Senior special assistant to the president on media, Garba Shehu, says the Buhari-led administration is still negotiating with Boko Haram for the release of Chibok girls.
The statement follows the release of a book titled ‘Beneath the Tamarind Tree’, by Isha Sesay, a former CNN anchor, who alleged that the Nigerian government had forgotten the remaining kidnapped girls because they were from poor homes.
Boko Haram insurgents kidnapped 276 female students from the Government Secondary School, Chibok in Borno state on April 14, 2014.
While the federal government secured the release of some of the girls, about 112 others are still in Boko Haram captivity.
Reacting to the claims made in the book, Shehu said the allegations were false.
He said it was wrong for the author to have said the government did not know who to negotiate with since Boko Haram had split into different factions.
“This is a misrepresentation of the position of the government. When the government spoke on the issue, it was clear that although this split had the effect of making negotiation and reaching an agreement a more difficult task, this country and our international partners are still engaging through third parties with the terrorists,” he said in a statement released on Monday.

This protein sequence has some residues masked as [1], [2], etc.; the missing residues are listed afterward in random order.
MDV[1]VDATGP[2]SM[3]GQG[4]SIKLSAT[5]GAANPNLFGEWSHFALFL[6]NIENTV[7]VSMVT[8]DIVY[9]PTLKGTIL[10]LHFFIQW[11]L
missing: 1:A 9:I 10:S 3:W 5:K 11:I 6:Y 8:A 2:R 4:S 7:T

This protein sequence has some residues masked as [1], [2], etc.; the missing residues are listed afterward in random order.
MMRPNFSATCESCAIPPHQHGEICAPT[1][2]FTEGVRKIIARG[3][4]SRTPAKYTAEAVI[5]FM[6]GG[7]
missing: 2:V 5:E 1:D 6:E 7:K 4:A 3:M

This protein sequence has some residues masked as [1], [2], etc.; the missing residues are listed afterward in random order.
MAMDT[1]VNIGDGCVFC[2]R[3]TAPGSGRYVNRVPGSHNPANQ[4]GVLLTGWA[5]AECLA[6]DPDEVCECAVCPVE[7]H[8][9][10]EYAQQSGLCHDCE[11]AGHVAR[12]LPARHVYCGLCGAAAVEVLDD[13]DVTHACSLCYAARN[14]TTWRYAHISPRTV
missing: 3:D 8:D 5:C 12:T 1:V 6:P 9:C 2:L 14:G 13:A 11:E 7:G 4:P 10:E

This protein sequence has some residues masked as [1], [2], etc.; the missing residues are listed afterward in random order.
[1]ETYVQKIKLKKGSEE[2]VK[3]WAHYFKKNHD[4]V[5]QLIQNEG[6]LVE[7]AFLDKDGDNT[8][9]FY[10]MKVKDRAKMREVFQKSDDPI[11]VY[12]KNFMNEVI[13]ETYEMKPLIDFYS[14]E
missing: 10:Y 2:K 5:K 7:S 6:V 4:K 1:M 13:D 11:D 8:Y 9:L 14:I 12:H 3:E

“This book asserts that the government and people of Nigeria no longer cared about the girls because ‘they are poor…they don’t have famous names; people just don’t care.’ No. Nigerians care and that is why the #BringBackOurGirls movement was able to generate the groundswell of public opinion.”
He added that it will be unfair to blame the Buhari’s government for the inefficiencies of the previous administration led by former President Goodluck Jonathan.